FCA outlines proposals on cryptoasset regulation, unauthorized activities to be considered criminal offense

Maria Nikolova

“If you carry on regulated cryptoasset activities involving security tokens, you will need to make sure you are appropriately authorised or exempt”, the FCA says.

The UK Financial Conduct Authority (FCA) has earlier today published a Consultation Paper on the regulation of cryptoassets, in which it specifies its proposals on how such activities will be overseen.

The FCA uses the framework developed by the Taskforce for different types of cryptoassets. In line with the Taskforce, the FCA has categorised cryptoassets into three types of tokens;

Categories of cryptoassets

  • Exchange tokens: these are not issued or backed by any central authority and are intended and designed to be used as a means of exchange. They are, usually, a decentralised tool for buying and selling goods and services without traditional intermediaries. These tokens are usually outside the perimeter.
  • Security tokens: these are tokens with specific characteristics that mean they meet the definition of a Specified Investment like a share or a debt instrument as set out in the RAO, and are within the perimeter.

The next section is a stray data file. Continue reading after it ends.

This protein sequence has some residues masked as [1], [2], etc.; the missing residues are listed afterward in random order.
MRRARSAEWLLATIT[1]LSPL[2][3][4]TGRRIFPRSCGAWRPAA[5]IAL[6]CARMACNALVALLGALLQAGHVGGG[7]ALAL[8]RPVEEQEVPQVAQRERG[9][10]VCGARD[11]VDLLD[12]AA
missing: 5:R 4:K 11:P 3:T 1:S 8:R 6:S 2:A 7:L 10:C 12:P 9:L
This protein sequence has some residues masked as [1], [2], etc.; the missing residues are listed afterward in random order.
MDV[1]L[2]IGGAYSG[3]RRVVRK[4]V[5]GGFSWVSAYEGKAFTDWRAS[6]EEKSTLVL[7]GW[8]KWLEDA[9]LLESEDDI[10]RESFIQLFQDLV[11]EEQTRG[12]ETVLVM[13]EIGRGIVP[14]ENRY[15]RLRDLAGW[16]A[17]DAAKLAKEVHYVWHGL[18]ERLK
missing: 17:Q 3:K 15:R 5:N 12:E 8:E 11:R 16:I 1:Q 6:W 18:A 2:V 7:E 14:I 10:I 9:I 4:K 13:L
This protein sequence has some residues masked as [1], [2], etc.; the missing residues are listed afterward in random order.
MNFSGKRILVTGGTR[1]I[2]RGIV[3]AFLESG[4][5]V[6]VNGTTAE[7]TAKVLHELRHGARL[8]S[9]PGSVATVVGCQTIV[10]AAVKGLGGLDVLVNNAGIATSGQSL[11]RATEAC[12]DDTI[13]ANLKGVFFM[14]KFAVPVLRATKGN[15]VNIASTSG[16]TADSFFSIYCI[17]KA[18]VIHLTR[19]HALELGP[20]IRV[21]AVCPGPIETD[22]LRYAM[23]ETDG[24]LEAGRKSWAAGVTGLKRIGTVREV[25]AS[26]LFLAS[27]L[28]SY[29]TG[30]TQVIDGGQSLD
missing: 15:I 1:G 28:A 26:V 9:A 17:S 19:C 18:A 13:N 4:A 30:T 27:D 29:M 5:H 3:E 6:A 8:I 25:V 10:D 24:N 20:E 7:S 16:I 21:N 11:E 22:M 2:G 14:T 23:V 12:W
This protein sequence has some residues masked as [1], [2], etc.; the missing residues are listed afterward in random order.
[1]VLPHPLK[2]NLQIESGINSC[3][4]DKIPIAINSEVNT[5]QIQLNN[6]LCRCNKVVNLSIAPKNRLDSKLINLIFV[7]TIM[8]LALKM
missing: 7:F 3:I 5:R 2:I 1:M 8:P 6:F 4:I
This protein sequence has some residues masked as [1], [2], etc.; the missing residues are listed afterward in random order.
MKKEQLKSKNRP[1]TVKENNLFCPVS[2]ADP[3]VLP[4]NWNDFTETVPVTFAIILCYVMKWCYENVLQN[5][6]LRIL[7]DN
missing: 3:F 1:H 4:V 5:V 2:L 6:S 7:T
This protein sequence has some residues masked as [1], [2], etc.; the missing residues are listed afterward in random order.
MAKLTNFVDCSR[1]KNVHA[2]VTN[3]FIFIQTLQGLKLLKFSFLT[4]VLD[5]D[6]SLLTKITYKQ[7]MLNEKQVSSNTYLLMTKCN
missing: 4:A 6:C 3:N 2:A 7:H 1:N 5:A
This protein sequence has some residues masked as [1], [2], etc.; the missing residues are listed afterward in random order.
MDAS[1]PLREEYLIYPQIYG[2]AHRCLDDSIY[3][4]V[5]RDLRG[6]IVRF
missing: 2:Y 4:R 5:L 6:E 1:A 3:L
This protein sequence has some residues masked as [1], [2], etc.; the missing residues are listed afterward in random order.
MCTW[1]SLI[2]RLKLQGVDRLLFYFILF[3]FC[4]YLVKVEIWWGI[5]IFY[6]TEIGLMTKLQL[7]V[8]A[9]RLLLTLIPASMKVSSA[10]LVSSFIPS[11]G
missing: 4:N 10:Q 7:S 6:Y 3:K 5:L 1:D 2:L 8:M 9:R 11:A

• Utility tokens: these tokens grant holders access to a current or prospective product or service but do not grant holders rights that are the same as those granted by Specified Investments. Although utility tokens are not Specified Investments, they might meet the definition of e-money in certain circumstances (as could other tokens), in which case activities in relation to them may be within the perimeter.

“If you carry on regulated cryptoasset activities involving cryptoassets that meet the definition of a Specified Investment as set out in the RAO, i.e. security tokens, you will need to make sure you are appropriately authorised or exempt”, the FCA says.

This is the same regardless of technology – if you are carrying on a regulated activity, it is likely you will need to be authorised, the FCA explains.

The regulator also elaborates on the consequences in case of carrying out regulated activities without any permissions.

Section 19 of FSMA sets out the ‘general prohibition’. The general prohibition states that no person may carry on a regulated activity, or purport to do so (claim to do so), unless they are an authorised person, or they are an exempt person. Firms carrying on regulated activities in relation to cryptoassets, as with any firms carrying on regulated activities generally, must make sure they have the correct authorisation.

Section 23 of FSMA sets out the legal consequences for breaching the general prohibition. It provides that a person who contravenes the general prohibition is guilty of an offence and may face up to 2 years’ imprisonment or an unlimited fine, or both.

A breach of the general prohibition is a criminal offence and carries a maximum penalty of 2 years imprisonment or an unlimited fine, or both.

The FCA is asking for comments on the Consultation Paper (CP19/3) by Friday 5 April.

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